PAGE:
Choosing a printer these days is more than about the print resolution or the speed of printing. It turns out, the humble printer sitting in the corner of your office is the weakest link in an office network and poses as a security threat in the event of a breach.
It is this piece of hardware that is the most overlooked and neglected. I mean, who would have ever thought that the printer could be a conduit in a cyber security attack.
Yesterday, I sat face to face with one Boris Balacheff, Chief Technologist for System Security Research and Innovation at HP Labs, HP Inc (NYSE: HPQ) to understand the security threats facing organisations today. Gone are the days when a cyber criminal was just listening or eavesdropping on Internet chatter and traffic. Today, hackers are destructive, they seek and disable systems altogether and sometimes want compensation in return to have the systems restored.
No doubt, anti-virus companies have become more sophisticated in detecting and quarantining malware, but a software approach to this threat is simply not enough. According to Balacheff, Microsoft has made great advancements in addressing the issue at the operating system level for hardening the security systems that is available today.
HP Inc has taken it down to the hardware level, said Balacheff. Think about it, you can reboot and reinstall your operating system, but if the malware is still persistent at the firmware level on your printer, there is nothing much you can do about it.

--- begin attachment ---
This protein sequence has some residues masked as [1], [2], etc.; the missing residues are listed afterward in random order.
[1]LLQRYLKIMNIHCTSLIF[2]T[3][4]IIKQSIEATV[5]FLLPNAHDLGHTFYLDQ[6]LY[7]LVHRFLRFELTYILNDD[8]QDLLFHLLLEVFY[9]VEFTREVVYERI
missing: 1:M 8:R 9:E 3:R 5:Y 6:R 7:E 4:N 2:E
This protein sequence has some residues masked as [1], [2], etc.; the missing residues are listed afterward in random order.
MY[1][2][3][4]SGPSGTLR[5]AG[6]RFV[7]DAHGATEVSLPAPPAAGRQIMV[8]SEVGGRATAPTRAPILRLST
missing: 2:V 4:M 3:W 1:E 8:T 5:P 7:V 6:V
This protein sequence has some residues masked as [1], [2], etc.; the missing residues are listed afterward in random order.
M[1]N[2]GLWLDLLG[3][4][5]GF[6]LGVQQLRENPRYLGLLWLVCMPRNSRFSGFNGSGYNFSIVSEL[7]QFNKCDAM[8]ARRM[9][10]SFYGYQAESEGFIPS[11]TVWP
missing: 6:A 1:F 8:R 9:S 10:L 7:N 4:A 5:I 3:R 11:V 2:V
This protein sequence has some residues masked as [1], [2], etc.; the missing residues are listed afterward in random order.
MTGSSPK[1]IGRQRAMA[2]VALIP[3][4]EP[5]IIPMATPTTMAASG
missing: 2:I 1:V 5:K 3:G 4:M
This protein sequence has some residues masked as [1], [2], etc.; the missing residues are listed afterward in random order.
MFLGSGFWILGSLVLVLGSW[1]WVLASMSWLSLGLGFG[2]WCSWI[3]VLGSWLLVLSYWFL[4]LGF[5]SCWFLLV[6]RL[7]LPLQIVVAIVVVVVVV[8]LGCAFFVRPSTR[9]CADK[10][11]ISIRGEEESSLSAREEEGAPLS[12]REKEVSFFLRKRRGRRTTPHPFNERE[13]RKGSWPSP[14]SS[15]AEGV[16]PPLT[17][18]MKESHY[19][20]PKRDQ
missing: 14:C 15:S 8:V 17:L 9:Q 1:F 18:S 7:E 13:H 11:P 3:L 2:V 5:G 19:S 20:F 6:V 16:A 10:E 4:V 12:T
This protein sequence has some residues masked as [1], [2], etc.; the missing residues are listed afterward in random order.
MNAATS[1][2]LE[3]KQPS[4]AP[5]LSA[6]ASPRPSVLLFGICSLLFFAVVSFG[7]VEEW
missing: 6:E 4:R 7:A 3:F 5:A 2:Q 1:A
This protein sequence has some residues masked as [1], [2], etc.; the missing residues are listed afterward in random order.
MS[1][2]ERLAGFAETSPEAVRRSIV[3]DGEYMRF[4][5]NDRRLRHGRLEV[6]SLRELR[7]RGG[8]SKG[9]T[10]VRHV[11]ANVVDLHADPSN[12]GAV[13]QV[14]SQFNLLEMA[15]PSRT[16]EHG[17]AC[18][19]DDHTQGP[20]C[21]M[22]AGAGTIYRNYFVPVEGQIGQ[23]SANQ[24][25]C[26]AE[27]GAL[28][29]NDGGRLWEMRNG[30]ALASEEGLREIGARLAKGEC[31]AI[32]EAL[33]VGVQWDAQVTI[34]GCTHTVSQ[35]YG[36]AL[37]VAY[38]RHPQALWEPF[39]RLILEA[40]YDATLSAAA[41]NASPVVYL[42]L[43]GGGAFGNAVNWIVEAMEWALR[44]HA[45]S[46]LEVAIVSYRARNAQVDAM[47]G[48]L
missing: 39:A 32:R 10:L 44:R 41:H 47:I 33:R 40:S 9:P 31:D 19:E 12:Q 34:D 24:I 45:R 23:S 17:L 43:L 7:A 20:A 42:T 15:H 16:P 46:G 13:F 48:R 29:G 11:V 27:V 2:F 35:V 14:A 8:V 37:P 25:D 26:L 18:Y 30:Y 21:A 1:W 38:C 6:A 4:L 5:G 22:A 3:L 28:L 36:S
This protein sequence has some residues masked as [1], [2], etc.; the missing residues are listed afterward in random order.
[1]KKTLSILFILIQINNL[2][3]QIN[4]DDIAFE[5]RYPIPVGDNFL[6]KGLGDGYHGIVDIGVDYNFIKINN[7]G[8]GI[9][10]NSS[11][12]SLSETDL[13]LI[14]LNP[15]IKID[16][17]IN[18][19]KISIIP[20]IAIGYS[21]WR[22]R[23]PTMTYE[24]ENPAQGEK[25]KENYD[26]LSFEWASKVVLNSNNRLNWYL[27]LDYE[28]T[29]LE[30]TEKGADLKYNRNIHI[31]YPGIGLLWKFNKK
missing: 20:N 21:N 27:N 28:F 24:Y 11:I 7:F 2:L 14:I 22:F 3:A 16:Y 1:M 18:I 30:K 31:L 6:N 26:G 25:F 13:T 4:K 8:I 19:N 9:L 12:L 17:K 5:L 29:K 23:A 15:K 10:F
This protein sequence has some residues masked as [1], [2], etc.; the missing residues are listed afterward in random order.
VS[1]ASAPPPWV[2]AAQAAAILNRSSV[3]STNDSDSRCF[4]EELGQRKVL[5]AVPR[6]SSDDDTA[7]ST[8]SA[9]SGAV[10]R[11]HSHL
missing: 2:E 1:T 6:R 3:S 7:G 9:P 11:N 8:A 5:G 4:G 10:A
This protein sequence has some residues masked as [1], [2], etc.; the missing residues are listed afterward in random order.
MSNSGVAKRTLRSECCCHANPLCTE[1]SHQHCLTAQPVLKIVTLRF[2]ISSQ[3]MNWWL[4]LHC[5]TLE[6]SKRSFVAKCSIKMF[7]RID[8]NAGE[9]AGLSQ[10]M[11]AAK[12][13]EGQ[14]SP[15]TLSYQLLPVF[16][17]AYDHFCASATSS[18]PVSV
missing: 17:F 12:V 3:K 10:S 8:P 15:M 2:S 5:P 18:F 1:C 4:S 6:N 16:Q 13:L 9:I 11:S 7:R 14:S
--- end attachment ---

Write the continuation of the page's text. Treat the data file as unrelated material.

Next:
Printer is one hardware that typically has a longer lifespan. An organisation can keep a printer for as long as five years and that is a long time for a malware to stick around and replicate itself in any environment.
Balacheff has spent the last twenty years researching and implementing solutions for this and he says that HP is the only printer company that has the foresight to build security solutions around this end-point.
But most organisations are only scratching the surface when it comes to securing their IT infrastructure – there are many issues like a huge deficit in skill sets in this space and a lack of understanding about what exactly can go wrong.
Business leaders and security experts are speaking different languages, like Greek and Latin, and this compounds the problem of what is happening in the corporate world. There isn’t a common lexicon for them to ascertain the risk that security threats are posing today.
Balacheff said that HP can help organisations ascertain the security gaps in their setup, come up with suitable recommendations that they can act on.
HP is also running a Bug Bounty Programme and inviting hackers to kick the tyres, so to speak.
As I was leaving the interview, I was confronted by one thing – whether the real threat was from the outside or from within business organisations – there seems to be an inertia and CXOs only react when they are confronted by a real cyber-criminal. It may be too late for these organisations. If only more people listened to Balacheff.